what is a wan

introduction to wans
A WAN is a data communications network that spans a large geographic area such as a state, province, or country. WANs often use transmission facilities provided by common carriers such as telephone companies.
These are the major characteristics of WANs:

A WAN differs from a LAN in several ways. For example, unlike a LAN, which connects workstations, peripherals, terminals, and other devices in a single building, a WAN makes data connections across a broad geographic area. Companies use a WAN to connect various company sites so that information can be exchanged between distant offices.
A WAN operates at the physical layer and the data link layer of the OSI reference model. It interconnects LANs that are usually separated by large geographic areas. WANs provide for the exchange of data packets and frames between routers and switches and the LANs they support.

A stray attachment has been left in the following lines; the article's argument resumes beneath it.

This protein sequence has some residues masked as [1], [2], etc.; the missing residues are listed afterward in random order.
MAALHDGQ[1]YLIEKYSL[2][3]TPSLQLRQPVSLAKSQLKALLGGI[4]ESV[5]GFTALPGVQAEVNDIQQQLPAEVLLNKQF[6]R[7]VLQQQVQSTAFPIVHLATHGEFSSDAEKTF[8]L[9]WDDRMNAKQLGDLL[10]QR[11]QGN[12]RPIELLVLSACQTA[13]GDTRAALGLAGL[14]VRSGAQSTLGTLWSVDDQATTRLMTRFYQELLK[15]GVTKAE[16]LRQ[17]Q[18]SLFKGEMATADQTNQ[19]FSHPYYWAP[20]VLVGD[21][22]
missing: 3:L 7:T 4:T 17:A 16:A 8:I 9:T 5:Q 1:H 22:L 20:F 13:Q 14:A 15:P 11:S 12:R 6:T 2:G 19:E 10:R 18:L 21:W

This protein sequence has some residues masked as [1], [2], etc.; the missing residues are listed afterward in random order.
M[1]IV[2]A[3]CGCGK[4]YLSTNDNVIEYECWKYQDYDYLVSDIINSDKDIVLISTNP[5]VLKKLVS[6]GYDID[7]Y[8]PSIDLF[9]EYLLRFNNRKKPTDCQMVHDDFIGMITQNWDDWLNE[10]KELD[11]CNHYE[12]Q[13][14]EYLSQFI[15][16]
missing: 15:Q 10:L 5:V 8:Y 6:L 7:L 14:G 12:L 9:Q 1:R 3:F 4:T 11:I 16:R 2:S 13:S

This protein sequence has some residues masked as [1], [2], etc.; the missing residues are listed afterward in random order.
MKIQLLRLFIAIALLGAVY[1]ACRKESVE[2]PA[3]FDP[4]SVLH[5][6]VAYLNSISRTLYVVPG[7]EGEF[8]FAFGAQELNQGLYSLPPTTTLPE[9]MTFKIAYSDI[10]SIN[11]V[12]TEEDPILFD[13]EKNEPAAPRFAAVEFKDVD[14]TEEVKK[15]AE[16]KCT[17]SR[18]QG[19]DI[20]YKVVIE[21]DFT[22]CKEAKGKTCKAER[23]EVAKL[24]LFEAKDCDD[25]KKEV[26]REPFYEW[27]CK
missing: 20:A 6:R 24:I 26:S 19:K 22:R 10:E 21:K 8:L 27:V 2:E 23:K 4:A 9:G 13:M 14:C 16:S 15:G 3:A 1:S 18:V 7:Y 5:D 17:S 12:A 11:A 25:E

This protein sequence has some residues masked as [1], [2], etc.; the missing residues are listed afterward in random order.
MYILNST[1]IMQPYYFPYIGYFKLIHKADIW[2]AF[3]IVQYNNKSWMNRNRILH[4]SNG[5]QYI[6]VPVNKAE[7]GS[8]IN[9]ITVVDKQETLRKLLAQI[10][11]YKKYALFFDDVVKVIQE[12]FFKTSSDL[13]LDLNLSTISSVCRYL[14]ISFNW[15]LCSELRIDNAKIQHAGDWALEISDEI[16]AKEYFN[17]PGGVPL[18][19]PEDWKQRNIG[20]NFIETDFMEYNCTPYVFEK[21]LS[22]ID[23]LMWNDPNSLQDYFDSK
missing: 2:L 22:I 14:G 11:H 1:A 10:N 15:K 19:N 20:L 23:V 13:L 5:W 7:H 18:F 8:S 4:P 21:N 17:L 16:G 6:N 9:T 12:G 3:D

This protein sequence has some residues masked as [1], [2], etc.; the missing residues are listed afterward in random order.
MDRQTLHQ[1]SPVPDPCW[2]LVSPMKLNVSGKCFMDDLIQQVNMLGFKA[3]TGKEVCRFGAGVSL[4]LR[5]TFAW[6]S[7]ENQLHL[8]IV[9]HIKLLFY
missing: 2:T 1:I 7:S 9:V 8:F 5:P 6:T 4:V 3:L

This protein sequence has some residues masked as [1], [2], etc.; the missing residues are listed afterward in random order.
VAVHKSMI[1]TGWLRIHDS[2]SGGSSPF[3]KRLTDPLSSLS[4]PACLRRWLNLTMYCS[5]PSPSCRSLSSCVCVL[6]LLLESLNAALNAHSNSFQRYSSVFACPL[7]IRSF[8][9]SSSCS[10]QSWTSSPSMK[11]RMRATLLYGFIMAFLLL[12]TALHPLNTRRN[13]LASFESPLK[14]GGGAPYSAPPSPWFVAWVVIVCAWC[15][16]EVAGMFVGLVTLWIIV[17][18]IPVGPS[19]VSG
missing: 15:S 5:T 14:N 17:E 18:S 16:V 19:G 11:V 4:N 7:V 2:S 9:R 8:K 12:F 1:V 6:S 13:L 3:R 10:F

The following devices are used in WANs:

The Interactive Media Activity will help students become more familiar with WAN devices.
WAN data link protocols describe how frames are carried between systems on a single data link.
They include protocols designed to operate over dedicated point-to-point, multipoint, and multi-access switched services such as Frame Relay. WAN standards are defined and managed by a number of recognized authorities, including the following agencies: